And now, as more people express skepticism for data, I also want to help young people learn how you go about validating it; to understand that data is real and that understanding how to document and interpret it can give one real power.

When I began teaching, New Mexico was just preparing to transition to the Next Generation Science Standards. Our district didn’t have an aligned curriculum but, determined as I was to engage my students by sharing with them my lab experience, I embarked on designing lessons based on experimentation and data analysis. My results weren’t steller; the students were still bored. But my proof of concept came when I asked them to analyze video game data. It was here, in what they considered a relevant context, that they started to engage.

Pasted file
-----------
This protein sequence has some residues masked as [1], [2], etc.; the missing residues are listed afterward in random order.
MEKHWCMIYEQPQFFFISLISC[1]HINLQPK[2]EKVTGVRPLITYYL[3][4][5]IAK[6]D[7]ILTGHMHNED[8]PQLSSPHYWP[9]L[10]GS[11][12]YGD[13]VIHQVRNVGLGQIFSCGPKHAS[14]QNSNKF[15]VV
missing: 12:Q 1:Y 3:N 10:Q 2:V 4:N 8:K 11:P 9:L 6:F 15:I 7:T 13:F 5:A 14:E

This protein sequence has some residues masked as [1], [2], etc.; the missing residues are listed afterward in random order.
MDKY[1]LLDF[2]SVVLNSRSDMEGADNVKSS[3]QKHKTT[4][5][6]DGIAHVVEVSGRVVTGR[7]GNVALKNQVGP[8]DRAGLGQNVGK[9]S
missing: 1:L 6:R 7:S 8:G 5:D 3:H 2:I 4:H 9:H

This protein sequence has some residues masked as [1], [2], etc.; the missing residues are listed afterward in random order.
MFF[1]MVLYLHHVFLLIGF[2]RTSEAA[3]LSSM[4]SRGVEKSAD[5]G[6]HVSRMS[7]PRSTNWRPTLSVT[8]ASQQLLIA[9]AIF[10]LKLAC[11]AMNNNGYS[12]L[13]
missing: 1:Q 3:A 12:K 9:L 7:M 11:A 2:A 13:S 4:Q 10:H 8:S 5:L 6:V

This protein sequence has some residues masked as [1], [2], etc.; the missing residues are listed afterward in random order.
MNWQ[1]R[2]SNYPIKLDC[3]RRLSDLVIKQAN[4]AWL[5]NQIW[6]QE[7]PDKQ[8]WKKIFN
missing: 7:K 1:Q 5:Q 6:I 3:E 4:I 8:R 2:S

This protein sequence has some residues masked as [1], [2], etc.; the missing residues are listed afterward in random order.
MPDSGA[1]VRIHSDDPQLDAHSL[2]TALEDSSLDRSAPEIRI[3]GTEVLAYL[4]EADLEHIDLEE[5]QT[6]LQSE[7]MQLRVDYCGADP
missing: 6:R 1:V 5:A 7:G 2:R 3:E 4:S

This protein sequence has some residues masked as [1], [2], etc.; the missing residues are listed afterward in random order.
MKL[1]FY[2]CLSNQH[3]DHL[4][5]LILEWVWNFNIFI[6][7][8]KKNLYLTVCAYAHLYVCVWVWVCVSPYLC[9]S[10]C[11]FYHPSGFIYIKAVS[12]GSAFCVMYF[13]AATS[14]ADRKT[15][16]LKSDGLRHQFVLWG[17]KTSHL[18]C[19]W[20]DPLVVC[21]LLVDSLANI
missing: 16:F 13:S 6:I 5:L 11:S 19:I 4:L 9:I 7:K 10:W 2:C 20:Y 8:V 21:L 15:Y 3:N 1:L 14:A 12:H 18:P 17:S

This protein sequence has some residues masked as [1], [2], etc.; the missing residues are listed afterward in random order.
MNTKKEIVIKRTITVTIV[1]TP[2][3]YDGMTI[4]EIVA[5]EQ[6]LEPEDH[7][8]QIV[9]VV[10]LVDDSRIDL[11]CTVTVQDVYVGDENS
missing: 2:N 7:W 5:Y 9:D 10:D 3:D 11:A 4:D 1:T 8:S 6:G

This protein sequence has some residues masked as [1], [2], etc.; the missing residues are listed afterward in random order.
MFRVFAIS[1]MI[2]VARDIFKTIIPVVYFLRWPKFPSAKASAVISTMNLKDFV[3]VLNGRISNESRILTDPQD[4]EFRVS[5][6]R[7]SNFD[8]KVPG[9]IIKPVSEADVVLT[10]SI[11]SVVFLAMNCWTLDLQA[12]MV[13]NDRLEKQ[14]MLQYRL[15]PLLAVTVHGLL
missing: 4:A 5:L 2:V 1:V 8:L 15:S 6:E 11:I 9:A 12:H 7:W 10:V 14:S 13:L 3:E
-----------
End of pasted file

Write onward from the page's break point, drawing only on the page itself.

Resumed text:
As I became more familiar with the performance expectations of the NGSS, my instinct about the importance of students really understanding data, and how to conduct analyses, was confirmed. Because unlike traditional science assessments that required little math knowledge, the new standards challenged students to analyze charts, graphs, maps and data sets — and to recognize patterns.